{

web.MasterUrl = relativePath + “_catalogs/masterpage/v4.master”;

web.CustomMasterUrl = relativePath + “_catalogs/masterpage/v4.master”;

}

web.AlternateCssUrl = “”;

web.SiteLogoUrl = “”;

web.Update();

//reset the theme back to default

ThmxTheme.SetThemeUrlForWeb(web, null, true);

web.Update();

}

}

}

}

10. Click Save

11. Hit F6, or Build -> Build Solution … to ensure that everything is correct and ok. You should receive the “Build Succeed” in the bottom left corner

Changing the Site Url for Testing

Sometimes you want to create or re-use this package and you need to change the url of the site to deploy to.

1. Click on the project and in the Properties window you’ll notice the Site URL

2. Change that to your new site destination

3. Click Save

Deployment

If you’re testing on a development box, that visual studio is on then you can simply deploy through visual studio. Otherwise you’ll have to push out your solution with the .wsp file.

Deploy from Visual Studio

1. In the Build Menu, Select Deploy

OR

Getting the .WSP for manual deployment

1. In the Build menu, Select Build to ensure no errors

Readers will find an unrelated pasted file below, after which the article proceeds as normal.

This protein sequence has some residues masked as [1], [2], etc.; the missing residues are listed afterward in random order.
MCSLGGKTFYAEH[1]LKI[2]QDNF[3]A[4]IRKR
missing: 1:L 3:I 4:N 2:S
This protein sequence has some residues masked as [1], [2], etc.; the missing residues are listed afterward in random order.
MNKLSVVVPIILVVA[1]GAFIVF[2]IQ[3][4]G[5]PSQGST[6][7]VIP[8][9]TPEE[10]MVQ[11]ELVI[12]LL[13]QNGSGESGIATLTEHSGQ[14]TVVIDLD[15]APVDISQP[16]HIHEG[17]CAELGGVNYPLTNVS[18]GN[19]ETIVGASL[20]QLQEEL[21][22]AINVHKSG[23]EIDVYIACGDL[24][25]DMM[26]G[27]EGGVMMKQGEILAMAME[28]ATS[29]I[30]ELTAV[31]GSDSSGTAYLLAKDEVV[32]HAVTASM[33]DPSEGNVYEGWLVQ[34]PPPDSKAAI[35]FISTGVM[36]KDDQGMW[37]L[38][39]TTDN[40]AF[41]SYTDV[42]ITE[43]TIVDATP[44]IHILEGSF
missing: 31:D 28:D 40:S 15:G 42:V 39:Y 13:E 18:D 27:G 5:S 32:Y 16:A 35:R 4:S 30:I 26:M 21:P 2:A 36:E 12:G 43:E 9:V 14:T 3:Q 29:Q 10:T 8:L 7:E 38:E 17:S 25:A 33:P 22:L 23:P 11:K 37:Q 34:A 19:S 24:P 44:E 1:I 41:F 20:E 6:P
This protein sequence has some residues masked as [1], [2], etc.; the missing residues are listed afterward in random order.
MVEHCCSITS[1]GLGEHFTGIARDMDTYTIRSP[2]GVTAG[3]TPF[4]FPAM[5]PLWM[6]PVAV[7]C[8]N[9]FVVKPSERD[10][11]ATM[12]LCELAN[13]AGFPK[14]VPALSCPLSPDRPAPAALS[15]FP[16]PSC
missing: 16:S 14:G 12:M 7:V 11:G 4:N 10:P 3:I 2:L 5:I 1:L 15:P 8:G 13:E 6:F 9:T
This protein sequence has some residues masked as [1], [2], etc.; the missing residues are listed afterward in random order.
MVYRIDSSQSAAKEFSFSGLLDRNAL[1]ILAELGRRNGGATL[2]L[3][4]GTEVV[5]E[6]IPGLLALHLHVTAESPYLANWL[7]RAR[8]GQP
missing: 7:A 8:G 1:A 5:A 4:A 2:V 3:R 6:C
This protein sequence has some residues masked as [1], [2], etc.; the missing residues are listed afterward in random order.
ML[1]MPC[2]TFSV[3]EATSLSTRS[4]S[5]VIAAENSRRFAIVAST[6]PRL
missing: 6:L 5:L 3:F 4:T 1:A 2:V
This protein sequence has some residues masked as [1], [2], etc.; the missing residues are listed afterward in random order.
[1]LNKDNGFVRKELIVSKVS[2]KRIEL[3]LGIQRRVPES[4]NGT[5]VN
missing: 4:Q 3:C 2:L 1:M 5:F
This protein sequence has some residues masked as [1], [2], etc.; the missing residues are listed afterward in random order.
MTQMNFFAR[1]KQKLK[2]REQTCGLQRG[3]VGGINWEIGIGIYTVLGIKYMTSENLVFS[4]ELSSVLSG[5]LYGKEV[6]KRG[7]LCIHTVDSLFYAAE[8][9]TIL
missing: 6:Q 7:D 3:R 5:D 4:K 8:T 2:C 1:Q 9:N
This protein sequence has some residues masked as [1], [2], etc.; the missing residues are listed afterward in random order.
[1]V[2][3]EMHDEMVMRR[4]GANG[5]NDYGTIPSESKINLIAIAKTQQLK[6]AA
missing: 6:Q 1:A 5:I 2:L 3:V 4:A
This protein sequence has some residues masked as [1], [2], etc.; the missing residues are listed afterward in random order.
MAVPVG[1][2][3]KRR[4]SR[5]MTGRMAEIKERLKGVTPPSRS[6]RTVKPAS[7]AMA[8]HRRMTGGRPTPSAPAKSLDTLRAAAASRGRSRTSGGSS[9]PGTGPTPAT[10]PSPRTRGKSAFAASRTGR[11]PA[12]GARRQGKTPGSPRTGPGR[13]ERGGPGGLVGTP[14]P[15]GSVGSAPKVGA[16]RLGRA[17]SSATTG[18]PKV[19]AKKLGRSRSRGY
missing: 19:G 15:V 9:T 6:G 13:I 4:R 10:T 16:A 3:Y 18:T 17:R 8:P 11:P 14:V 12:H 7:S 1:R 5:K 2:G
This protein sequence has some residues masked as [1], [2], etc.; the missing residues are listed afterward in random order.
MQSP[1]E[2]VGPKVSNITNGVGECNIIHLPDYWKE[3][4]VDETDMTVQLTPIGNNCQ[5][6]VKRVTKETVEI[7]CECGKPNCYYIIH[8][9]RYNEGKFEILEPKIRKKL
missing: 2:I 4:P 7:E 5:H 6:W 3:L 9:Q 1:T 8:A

2. In the Build menu, Select Package to generate the .WSP file

3. The files will be in the project folder, and by default in the BIN\DEBUG

Either way once you deploy your solution should be available in the Site Collection Features Gallery as shown here

Summary

So that’s how you setup a project for deploying branding assets. This is the typical setup I use but can change from client to client depending on their needs.

Download the entire project here.

SharePoint Saturday New York City – Slides & Demo

Amazing weekend at SPSNYC! Well about as amazing as SharePoint things can get. Thank you everyone for attending my session, I appreciate the comments and questions. I’m attaching my slides and my demo Visual Studio 2010 package which is the feature driven deployment of the theme, masterpage, css, images, and javascript files.

Do what you will to take it apart and test it out.

What you’ll need to do in order to deploy from Visual Studio is change the Site Url.

When You open the solution select the main Project -> SPSNYC.Branding.

In the Properties window, set the site url to your SharePoint 2010 test site.

That’s all for now. If you have any issues feel free to contact me.

Slides

Demo